Teenagers Drive Cars Older and Less Safe
This blog post has been edited. It was originally posted on December 5, 2014. Facts of this case may have developed or changed since the original post date. Settlements/verdicts may have been reached or are in progress.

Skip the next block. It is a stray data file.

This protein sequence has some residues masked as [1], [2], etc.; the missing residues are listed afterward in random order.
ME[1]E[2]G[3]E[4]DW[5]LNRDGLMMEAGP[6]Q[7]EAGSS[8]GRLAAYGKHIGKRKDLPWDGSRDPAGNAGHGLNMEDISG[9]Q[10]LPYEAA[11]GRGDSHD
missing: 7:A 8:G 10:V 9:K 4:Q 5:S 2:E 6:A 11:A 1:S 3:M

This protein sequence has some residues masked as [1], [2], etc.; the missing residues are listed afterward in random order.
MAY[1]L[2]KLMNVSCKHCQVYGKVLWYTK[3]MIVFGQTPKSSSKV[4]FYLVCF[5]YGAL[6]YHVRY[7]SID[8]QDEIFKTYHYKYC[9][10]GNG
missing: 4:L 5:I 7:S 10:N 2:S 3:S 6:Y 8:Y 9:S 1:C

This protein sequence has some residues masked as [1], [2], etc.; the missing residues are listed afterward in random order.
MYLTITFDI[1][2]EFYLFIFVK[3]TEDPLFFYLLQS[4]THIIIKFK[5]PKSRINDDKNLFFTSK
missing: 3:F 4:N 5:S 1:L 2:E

With the potential for lawsuit filings when a young person is killed in a car accident, research indicates that the type of car a teenager drives may have more to do with injuries and fatalities than anything else. A studies have found that most teenagers are driving cars that are older, smaller and offer fewer safety features. Insurance Industry Study A report released by the Insurance Institute of Highway Safety said that teenagers killed while behind the wheel are often driving vehicles that are smaller and older. In addition, those cars provide fewer modern safety features such as electronic stability control or side air bags. The study, which was funded by the insurance industry, found that 29 percent of drivers aged 15 to 17 who died in crashes were driving small cars compared to 20 percent of drivers who were 35 to 50 year old. In addition, 82 percent were driving vehicles that were more than six years old (http://www.nytimes.com/2014/07/17/automobiles/teenagers-cars-are-older-smaller-and-less-safe-study-finds.html). Lack of safety features in some cases could lead to lawsuits filed after the death of a young person. Tips for Parents It is important for parents to remember when they are purchasing a vehicle for their teen that there may be other teenagers who will be riding in the vehicle with their child. Should a child be injured or killed in an accident due to lack of safety features or the age of the car, parents could face a lawsuit from the other family, even if the child is a member of the family. Therefore, parents should follow a few tips before purchasing a vehicle for a teen. Never choose a vehicle with a lot of horsepower as those types of cars encourage teens to driver faster than they should. Larger, heavier vehicles provide better protection should the teenager be involved in a crash. If possible, choose a vehicle with electronic stability control, as that feature will help young drivers traveling on slippery or curved roads. Choose vehicles with high safety ratings as well. Teen Driver Facts Motor vehicle crashes are the leading cause of death for teenagers. In 2010, almost 2,700 teenagers died in motor vehicle accidents and almost 282,000 were treated for injuries. Teens aged 15 to 24 account for only 14 percent of the population, but they account for 30 percent of the total cost of motor vehicle injuries in the country (http://www.cdc.gov/motorvehiclesafety/teen_drivers/teendrivers_factsheet.html). When teen drivers ride with other passengers, the risk of being in a fatal accident increases. In a 2008 study, more than three-quarters of fatal crashes involving teenagers occurred on roads with speed limits higher than 45 and nearly two-thirds of those who died were not wearing seatbelts (http://usatoday30.usatoday.com/news/nation/2008-03-04-teen-crashes_n.htm). Add consumption of alcohol, driving on weekends and other factors that can lead teen drivers to make errors in judgment, it is easy to see the potential for a lawsuit should a teen be involved in an accident in an unsafe vehicle. When an unsafe vehicle is suspected as the cause or contributing factor in a car accident that causes injury or death, a wrongful death or personal injury lawsuit may be in order. Contact Dallas-Fort Worth lawyers at Frenkel & Frenkel to schedule a free initial consultation regarding an auto accident where injuries may have been caused or worsened by an unsafe vehicle.